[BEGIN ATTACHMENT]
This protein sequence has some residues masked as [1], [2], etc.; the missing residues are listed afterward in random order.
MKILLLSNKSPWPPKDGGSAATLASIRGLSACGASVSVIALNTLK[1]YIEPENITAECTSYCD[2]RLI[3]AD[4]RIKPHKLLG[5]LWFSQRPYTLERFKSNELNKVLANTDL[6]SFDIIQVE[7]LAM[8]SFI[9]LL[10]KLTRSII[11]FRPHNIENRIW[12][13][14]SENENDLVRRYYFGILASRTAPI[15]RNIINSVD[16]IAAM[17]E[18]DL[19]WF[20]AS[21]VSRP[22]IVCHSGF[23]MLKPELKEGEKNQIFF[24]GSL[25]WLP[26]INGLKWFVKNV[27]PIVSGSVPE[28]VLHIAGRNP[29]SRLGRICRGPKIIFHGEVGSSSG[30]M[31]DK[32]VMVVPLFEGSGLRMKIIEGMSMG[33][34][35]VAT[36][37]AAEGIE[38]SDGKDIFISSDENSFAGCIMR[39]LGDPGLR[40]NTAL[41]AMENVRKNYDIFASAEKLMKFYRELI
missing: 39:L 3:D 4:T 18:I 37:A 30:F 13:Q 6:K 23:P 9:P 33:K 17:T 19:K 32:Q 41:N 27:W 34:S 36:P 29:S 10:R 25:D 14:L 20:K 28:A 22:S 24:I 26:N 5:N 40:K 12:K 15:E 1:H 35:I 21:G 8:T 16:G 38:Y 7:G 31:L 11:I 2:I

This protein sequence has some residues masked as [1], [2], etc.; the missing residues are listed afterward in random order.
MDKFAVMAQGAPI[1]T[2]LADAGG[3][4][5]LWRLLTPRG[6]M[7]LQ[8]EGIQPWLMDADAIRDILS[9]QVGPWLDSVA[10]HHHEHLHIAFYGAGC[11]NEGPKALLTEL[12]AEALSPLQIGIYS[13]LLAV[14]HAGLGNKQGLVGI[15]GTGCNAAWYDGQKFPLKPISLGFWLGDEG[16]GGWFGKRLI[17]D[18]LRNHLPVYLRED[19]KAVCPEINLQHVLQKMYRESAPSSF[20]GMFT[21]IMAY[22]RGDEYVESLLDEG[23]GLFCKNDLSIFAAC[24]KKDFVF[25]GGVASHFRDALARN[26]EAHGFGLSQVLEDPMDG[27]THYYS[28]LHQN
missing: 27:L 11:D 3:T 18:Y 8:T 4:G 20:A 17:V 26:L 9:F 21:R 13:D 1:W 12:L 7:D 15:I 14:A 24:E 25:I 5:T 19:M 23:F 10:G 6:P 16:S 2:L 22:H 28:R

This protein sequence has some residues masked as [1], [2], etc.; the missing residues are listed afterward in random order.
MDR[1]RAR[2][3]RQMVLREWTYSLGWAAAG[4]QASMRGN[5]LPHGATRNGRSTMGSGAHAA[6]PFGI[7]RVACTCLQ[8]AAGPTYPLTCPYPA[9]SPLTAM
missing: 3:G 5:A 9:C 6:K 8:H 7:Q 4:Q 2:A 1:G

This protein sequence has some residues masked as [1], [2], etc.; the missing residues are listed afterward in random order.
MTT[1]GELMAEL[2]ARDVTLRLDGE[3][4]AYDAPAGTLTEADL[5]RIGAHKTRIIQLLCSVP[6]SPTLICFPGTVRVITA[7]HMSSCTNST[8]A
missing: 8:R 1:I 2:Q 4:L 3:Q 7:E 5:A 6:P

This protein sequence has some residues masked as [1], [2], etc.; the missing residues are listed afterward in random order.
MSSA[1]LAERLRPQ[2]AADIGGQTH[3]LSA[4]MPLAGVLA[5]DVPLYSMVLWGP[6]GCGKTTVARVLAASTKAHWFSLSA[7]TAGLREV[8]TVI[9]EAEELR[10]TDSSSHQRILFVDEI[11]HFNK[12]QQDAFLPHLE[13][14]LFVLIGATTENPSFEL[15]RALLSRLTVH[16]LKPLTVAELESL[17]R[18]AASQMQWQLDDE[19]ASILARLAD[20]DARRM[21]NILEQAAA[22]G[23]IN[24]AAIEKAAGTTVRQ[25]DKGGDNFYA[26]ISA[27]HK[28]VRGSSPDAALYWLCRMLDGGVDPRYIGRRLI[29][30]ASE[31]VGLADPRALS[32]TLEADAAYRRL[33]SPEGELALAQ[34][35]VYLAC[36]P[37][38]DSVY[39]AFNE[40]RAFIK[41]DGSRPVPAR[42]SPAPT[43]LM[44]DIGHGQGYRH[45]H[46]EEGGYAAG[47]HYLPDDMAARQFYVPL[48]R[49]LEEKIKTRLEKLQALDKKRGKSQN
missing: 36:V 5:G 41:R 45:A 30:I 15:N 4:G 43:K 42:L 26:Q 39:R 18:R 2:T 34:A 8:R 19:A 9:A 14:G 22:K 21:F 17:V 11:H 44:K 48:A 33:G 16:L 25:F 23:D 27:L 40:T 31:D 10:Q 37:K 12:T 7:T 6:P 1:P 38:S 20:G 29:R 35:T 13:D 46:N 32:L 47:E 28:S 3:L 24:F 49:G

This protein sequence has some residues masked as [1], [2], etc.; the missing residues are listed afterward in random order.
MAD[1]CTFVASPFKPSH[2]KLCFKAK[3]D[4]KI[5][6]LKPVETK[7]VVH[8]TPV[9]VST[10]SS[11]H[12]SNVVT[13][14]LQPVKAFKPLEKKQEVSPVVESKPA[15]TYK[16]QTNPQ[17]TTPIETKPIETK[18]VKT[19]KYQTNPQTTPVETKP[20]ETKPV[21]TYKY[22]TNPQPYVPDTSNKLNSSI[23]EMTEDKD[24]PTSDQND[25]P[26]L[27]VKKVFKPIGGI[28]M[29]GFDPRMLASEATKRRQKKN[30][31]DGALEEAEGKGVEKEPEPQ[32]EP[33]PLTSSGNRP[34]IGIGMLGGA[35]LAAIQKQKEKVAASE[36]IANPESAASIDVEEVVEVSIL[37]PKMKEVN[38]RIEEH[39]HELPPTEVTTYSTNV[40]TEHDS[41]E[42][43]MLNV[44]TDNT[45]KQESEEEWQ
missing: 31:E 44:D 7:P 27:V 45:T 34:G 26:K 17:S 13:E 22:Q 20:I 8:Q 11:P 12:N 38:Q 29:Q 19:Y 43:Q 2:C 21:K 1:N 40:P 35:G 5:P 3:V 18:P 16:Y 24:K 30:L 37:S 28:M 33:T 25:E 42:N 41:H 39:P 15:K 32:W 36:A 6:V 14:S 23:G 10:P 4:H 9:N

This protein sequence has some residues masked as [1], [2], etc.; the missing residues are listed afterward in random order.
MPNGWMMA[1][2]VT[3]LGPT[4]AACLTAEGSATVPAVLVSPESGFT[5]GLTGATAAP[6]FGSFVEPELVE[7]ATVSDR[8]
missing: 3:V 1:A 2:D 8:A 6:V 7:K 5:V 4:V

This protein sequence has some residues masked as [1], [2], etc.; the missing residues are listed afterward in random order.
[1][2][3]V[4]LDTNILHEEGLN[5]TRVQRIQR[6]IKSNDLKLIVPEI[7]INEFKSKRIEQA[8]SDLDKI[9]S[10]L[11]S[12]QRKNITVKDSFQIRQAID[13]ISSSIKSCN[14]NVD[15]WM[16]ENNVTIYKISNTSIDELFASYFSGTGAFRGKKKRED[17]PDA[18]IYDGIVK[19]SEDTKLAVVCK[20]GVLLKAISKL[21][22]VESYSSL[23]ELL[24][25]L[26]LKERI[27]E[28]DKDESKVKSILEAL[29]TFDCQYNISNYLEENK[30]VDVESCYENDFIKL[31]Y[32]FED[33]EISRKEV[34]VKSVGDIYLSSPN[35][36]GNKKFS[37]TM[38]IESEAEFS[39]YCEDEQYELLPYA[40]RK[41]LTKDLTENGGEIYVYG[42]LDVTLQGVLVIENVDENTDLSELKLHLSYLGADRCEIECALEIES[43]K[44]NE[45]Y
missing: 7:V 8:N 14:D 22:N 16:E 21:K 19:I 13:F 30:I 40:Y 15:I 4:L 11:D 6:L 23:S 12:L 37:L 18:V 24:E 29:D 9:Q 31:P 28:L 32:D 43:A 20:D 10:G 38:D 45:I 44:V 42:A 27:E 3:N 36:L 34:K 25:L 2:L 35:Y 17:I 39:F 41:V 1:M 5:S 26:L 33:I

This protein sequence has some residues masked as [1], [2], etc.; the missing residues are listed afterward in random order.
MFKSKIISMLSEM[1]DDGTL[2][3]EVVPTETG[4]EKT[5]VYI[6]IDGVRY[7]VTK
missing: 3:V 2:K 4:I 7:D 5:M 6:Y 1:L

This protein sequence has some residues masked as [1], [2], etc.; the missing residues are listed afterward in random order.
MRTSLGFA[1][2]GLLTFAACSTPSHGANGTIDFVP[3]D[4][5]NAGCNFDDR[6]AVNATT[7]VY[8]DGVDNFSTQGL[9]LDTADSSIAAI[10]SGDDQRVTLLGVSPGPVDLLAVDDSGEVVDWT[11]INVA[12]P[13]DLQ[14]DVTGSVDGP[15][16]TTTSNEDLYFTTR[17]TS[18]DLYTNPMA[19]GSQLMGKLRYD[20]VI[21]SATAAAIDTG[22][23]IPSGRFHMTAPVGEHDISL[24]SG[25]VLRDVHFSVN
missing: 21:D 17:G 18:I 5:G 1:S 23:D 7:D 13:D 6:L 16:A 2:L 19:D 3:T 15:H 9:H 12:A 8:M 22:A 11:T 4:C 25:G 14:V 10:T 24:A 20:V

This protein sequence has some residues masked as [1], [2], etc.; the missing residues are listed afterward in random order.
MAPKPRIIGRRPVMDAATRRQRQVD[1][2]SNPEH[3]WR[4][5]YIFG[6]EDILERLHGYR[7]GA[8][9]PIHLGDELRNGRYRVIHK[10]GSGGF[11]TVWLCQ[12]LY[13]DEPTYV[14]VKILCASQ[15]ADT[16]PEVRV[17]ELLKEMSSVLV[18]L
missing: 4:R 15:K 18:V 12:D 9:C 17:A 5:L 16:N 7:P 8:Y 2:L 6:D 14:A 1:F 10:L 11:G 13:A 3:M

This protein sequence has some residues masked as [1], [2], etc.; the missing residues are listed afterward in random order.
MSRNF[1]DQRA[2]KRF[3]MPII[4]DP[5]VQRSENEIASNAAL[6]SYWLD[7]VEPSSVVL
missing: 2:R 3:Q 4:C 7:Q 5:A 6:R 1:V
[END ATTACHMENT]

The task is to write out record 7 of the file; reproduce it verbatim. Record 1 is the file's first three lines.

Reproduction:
This protein sequence has some residues masked as [1], [2], etc.; the missing residues are listed afterward in random order.
MPNGWMMA[1][2]VT[3]LGPT[4]AACLTAEGSATVPAVLVSPESGFT[5]GLTGATAAP[6]FGSFVEPELVE[7]ATVSDR[8]
missing: 3:V 1:A 2:D 8:A 6:V 7:K 5:V 4:V